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J Hosp Infect. 2017 Sep;97(1):11-16. doi: 10.1016/j.jhin.2017.02.013. Epub 2017 Feb 20.

Workload even affects hand hygiene in a highly trained and well-staffed setting: a prospective 365/7/24 observational study.

Author information

1
Infection Control and Infectious Diseases, University Medicine Goettingen, University Goettingen, Germany; Infectious Diseases, Basel University Hospital, Basel, Switzerland. Electronic address: simone.scheithauer@med.uni-goettingen.de.
2
Infectious Diseases, Basel University Hospital, Basel, Switzerland.
3
Clinic for Haematology, Basel University Hospital, Basel, Switzerland.

Abstract

INTRODUCTION:

Compliance with hand hygiene (HH) has often not proved satisfactory; high workload is a commonly self-reported reason. Previous studies comparing workload and compliance have not measured workload precisely and have focused on certain times of day. This study aimed to investigate the association between HH compliance and workload, both electronically defined 365/7/24 (primary endpoint). In addition, the quality of commonly used compliance defining methods (hand disinfectant usage, direct observation) was investigated (secondary endpoint).

MATERIALS AND METHODS:

Correlation of electronically measured HH compliance (hand-rub activities (HRA)/HH opportunities) with electronically determined workload (nursing time output/nursing time input) was undertaken over one year at a stem cell transplant unit at University Hospital Basel, Switzerland. HRA and procedures requiring HRA according to the five World Health Organization indications were recorded continuously (365/7/24) using electronic dispensers and electronic documentation, and compliance was calculated accordingly. Hand disinfectant usage was calculated using spending records for one year; direct observation was performed for approximately 1800 HH opportunities.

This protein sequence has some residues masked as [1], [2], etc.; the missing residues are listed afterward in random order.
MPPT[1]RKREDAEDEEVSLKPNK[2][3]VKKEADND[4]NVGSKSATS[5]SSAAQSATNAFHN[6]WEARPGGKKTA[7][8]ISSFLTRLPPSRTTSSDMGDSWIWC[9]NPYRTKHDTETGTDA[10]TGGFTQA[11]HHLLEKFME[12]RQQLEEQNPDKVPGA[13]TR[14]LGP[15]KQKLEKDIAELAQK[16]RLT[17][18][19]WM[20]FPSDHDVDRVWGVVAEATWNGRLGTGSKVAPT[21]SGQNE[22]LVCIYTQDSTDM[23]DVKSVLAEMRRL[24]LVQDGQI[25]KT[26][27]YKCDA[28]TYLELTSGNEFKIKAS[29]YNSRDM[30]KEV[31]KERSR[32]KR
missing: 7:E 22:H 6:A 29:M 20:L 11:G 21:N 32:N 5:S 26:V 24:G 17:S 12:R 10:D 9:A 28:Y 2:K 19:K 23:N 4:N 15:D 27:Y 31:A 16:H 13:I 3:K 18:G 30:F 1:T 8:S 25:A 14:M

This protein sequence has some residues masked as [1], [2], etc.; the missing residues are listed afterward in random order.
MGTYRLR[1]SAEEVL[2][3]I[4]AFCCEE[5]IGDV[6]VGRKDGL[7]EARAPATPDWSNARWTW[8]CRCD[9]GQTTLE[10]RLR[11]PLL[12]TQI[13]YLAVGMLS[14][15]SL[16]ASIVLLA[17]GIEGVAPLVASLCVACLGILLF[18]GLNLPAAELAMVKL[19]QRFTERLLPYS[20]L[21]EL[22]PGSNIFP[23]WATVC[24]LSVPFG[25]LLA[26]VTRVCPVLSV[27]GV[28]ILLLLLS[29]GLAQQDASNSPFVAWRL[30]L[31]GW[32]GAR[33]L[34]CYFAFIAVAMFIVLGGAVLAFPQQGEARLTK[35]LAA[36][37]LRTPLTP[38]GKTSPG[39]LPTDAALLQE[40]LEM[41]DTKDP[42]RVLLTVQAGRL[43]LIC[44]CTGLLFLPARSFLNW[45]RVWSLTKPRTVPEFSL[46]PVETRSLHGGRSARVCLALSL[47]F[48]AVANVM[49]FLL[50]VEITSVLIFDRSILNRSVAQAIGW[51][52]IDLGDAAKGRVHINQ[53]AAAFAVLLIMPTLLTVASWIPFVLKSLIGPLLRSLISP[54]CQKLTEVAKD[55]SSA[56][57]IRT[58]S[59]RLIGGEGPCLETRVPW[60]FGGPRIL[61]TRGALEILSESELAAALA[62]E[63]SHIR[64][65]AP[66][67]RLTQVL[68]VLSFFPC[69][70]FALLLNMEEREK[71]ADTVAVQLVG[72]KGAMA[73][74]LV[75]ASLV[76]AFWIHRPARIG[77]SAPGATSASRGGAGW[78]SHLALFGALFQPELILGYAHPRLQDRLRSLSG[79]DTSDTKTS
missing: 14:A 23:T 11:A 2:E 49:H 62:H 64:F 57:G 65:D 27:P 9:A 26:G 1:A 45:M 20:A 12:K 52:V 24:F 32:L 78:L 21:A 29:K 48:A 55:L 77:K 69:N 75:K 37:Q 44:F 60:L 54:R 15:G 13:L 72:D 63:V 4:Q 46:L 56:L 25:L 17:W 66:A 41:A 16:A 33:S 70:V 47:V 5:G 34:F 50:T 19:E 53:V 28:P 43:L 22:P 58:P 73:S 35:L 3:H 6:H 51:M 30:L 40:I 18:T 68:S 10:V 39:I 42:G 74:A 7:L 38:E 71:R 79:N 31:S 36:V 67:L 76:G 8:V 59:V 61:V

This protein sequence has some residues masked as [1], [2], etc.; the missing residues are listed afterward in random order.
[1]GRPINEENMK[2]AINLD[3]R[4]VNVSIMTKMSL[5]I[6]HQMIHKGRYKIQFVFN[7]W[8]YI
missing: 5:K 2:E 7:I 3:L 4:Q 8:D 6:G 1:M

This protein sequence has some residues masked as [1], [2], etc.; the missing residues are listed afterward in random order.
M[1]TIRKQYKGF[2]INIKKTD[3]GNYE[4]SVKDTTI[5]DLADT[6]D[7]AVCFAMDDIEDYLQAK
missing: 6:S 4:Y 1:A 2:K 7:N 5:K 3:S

RESULTS:

During the investigation, 208,184 HRA, translating into 57 [standard deviation (SD) 10] HRA/patient-day (PD), were performed. Electronically determined compliance ranged from 24% to 66% [mean 42.39% (SD 8%)]. The higher the workload, the lower the compliance (R=-0.411; P<0.001). HRA/PD (r=-0.037), hand disinfectant usage (mean 160mL/PD) and observed compliance (95%; 1734 HRA/1813 HH opportunities) were not found to be associated with workload.

CONCLUSION:

Calculated compliance was inversely associated with nurses' workload. HRA/PD, observer-determined compliance and amount of disinfectant dispensed were used as surrogates for compliance, but did not correlate with actual compliance and thus should be used with caution.

KEYWORDS:

Cross-transmission; Hand disinfection; Hospital-acquired infection; Quality management; Surveillance

PMID:
28389091
DOI:
10.1016/j.jhin.2017.02.013
[Indexed for MEDLINE]

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